4 Quick Fixes That Reduce Call Abandonment Rates Overnight

by
Greg Smoragiewicz

Do you have abandonment issues?

Wait. Sorry. I should probably specify what I’m asking here.

Do customers abandon your phone support lines more frequently than you’d like?

Okay. Good. Now that we all know we’re in the right place, let’s talk solutions. Because unlike some metrics, call abandonment rate is one number managers can influence immediately.

Here are four places to look for fast results.

Change The Definition

The easiest way to boost performance is to lower the criteria. That may sound like cheating, but it’s not.

Many companies define missed calls too broadly. They classify any inbound call that doesn’t reach an agent as abandoned.

If you look more closely at these calls, though, that criteria hardly seems fair.

What if the call was placed outside of business hours?
What if the caller misdialed a number and instantly realized their mistake?
What if their network dropped the call in the first five seconds?

Are any of those missed calls really a reflection of your agents’ abilities?

Call Abandonment Rate

Shifting the criteria to solely account for scenarios an agent can control will not only make your numbers look better, it will give you a more relevant metric to base management decisions around.

Build a Backup Plan

Every call routing strategy is a hypothesis. It reflects your best guess at what customers will want and your best attempt at balancing your team’s limited bandwidth.

Customer behavior won’t always align with your hypothesis, though. Sooner or later, a sea of callers will flood a critical line or spill into unexpected areas.  

Whether you sink or swim in these critical moments has less to do with the quality of Plan A and more to do with the availability of a Plan B.

Teams with no contingency plan all face similar consequences. Their agents are overwhelmed, their queue time goes up, and the percentage of callers willing to wait goes down.

What’s even more frustrating, however, is the fact that many of those teams later discover that they left available agents sitting on the sidelines during the crisis.

You can avoid all these potential regrets by creating routing rules that pull in unoccupied agents when call volume or wait time crosses a certain threshold. That way, you’ll at least know you exhausted every available resource when trying to keep queue times down and keep callers on the phone.

Create a Better Queue Experience

You can only reduce customer queue time so much. At a certain point, you have to stop thinking about the number and start thinking about the experience.

One way to make queue time feel more tolerable is to tell callers exactly how much of it they can expect. Whether you quote them a time or let them know how many people are ahead of them in line, any sliver of uncertainty you can remove will be appreciated.

After all, who would you rather be? The customer who knows they have three minutes left to wait or the customer wondering whether the answer is two or twenty.


You should also consider varying the content and cadence of your on-hold messages. There’s only so many times a person can hear “your call is important to us” before they begin to doubt the truth in that statement. And chiming in at different intervals with new information will at least delay the onset of boredom.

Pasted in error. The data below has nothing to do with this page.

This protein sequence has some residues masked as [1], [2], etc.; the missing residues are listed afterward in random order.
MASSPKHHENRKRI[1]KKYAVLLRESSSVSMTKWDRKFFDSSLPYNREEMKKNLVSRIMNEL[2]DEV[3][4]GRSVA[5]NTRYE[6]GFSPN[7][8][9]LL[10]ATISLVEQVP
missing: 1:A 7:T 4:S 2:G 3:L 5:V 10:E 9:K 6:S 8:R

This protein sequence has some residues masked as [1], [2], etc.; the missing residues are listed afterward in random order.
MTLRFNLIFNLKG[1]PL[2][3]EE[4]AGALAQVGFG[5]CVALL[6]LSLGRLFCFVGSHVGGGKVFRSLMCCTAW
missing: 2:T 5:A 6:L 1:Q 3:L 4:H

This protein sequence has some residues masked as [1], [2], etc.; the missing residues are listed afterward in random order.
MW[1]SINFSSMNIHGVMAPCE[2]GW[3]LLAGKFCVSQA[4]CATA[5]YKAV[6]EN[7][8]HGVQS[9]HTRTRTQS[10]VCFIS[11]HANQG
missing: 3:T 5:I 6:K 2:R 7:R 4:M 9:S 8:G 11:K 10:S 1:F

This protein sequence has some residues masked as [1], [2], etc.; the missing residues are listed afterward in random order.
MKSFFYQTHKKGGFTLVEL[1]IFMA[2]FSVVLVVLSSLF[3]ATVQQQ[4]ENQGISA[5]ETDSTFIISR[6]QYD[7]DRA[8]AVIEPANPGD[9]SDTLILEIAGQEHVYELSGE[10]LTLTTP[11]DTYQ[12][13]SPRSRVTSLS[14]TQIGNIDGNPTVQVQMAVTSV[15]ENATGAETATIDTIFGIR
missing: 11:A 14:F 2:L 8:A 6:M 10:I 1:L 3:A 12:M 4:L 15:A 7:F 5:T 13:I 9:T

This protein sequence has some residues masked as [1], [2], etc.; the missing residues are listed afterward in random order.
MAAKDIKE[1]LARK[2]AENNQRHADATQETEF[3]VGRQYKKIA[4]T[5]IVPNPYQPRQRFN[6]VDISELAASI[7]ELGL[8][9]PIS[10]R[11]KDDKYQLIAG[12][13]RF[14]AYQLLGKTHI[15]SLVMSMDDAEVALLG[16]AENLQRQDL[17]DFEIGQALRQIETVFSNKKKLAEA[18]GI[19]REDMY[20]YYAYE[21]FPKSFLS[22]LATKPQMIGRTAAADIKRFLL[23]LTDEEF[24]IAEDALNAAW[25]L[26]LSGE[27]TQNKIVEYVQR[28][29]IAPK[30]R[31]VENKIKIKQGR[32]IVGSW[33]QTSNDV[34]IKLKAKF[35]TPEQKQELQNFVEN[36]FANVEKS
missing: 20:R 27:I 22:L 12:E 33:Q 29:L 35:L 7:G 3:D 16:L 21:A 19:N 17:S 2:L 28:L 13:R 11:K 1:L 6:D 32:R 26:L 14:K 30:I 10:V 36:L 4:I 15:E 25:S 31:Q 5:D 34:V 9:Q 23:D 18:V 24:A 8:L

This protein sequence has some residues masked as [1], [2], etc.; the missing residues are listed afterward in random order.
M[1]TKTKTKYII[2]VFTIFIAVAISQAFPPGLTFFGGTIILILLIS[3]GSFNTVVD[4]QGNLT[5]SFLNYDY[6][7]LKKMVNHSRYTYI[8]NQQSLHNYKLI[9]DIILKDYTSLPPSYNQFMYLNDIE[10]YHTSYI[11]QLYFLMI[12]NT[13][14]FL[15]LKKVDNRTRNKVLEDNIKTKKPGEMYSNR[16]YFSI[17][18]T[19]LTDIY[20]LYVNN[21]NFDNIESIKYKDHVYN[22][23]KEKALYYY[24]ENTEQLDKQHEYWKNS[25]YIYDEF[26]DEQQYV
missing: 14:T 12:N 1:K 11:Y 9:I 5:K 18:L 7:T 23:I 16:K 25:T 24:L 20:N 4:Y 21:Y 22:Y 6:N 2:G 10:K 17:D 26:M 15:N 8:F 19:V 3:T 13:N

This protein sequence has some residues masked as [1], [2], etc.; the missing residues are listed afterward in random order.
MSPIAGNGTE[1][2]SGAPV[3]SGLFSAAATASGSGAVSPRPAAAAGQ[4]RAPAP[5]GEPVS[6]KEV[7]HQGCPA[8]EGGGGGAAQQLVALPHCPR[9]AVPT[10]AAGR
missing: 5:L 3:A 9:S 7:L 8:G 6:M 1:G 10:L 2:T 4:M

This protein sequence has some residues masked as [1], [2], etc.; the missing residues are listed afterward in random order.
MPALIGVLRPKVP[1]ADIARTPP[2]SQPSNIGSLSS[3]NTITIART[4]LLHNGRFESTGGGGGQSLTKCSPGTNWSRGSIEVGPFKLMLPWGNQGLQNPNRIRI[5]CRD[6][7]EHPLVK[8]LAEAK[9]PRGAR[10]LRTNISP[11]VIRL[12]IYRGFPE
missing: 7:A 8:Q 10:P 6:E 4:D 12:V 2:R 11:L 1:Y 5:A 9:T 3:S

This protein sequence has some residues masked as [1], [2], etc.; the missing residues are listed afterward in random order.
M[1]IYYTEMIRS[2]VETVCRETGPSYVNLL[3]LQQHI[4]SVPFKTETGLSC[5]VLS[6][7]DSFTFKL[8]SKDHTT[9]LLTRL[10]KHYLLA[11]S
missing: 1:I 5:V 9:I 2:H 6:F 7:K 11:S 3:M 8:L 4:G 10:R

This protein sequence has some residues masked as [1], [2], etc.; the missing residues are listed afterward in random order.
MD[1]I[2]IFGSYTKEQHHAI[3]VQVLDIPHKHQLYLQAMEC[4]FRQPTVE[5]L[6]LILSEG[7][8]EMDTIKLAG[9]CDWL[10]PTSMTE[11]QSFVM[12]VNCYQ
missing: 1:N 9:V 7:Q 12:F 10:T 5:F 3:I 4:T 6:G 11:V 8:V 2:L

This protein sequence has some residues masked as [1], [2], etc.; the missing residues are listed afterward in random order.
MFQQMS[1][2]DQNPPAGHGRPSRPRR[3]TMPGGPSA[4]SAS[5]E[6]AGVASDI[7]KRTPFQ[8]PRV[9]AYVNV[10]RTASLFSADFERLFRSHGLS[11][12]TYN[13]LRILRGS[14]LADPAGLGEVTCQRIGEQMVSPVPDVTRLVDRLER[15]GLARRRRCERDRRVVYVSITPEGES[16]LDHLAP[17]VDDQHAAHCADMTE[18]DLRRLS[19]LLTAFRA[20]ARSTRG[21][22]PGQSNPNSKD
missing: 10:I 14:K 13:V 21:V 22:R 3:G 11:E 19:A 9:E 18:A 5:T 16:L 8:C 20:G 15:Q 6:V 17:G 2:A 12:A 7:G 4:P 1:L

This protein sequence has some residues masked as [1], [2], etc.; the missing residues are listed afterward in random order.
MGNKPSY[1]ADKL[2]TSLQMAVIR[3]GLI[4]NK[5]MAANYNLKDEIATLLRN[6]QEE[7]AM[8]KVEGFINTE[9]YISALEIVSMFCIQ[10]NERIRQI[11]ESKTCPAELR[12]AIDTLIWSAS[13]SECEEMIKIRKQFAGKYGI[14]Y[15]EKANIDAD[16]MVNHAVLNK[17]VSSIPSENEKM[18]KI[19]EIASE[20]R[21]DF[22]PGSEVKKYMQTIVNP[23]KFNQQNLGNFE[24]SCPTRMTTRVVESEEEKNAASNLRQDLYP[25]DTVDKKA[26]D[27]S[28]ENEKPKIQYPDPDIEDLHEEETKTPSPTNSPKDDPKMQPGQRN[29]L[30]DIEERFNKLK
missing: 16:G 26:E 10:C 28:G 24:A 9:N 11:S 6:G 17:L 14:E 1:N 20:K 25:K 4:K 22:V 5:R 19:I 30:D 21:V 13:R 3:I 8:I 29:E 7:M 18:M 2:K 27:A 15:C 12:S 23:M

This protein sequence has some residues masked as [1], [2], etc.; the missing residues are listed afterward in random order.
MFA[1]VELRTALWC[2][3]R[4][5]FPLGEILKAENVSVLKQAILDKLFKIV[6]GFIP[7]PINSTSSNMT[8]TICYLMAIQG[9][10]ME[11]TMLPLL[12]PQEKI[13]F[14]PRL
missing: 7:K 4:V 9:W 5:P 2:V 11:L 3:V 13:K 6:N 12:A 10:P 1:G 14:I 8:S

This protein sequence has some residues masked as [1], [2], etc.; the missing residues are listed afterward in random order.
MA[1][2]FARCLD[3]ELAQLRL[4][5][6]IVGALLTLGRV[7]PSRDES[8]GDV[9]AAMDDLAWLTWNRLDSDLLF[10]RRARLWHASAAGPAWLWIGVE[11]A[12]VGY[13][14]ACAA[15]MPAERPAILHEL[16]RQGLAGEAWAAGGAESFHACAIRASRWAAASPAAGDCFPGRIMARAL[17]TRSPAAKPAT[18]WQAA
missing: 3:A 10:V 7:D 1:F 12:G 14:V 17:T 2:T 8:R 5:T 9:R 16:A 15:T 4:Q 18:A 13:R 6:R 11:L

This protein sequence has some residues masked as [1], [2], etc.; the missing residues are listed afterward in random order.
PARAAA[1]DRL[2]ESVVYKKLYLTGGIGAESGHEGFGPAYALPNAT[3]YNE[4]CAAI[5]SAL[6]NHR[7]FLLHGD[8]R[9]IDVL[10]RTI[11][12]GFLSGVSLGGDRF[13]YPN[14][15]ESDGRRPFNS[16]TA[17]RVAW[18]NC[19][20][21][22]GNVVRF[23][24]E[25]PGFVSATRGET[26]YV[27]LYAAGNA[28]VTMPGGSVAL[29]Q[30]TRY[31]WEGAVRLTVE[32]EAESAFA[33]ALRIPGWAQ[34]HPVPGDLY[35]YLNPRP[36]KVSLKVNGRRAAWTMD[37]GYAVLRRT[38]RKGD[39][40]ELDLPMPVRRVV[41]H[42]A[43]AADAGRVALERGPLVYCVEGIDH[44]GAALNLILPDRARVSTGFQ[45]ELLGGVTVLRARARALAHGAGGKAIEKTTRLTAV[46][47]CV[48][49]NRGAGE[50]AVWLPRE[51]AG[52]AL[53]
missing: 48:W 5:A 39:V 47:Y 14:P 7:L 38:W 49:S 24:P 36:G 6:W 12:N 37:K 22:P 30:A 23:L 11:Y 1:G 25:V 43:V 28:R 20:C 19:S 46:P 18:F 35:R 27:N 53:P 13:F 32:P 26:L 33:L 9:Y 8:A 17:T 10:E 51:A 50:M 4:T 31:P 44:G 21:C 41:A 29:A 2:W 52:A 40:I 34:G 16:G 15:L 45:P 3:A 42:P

Finally, don’t forget about on-hold music. Even smooth jazz is preferable to silence, and any effort to entertain callers will be recognized as evidence of your empathy.

Let Callers Opt Out

Convincing more customers to wait longer will certainly improve your abandonment rate, but it may not raise their satisfaction rate. Sometimes getting callers off the line before they talk to an agent is actually a good thing — as long as they’re leaving for the right reasons.

Instead of expecting extraordinary patience, give busy callers the option to leave a voicemail or request a call back instead.

This simple kindness immediately increases the level of control customers feel over their service experience. Suddenly they’re the ones dictating the timetable.

And as they filter out of your queue, the ripple effect is less wait time for everyone else.

(Just don’t forget to remove these interactions from your abandoned calls category!)

Bonus: 2 Long-Term Considerations To Add

Okay, okay. You got me.

Overnight solutions won’t fix everything. Lasting progress requires long-term commitment. So take two more bits of advice before you leave.

Rethink your staffing.

As we discussed earlier, some abandoned calls can be avoided simply by putting your agents in better positions. Creating backup teams is only the tip of the iceberg, though.

Changing business hours, updating shift coverage, and even hiring or outsourcing should be up for discussion. But it all starts by studying your call abandonment patterns and mapping your service objectives accordingly.

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Find the root cause.  

A call that’s never made cannot be abandoned. So in the end, the most impactful move you can make is to solve the customer service issues inspiring calls in the first place.

The customer support team won’t always have the ability to create the needed changes themselves. But you do have a responsibility to share feedback with colleagues who can make the difference in other departments.

The comments, tags, and recordings associated with support calls can tell powerful stories that trigger necessary improvements from Product, Marketing, Sales, and Success teams.

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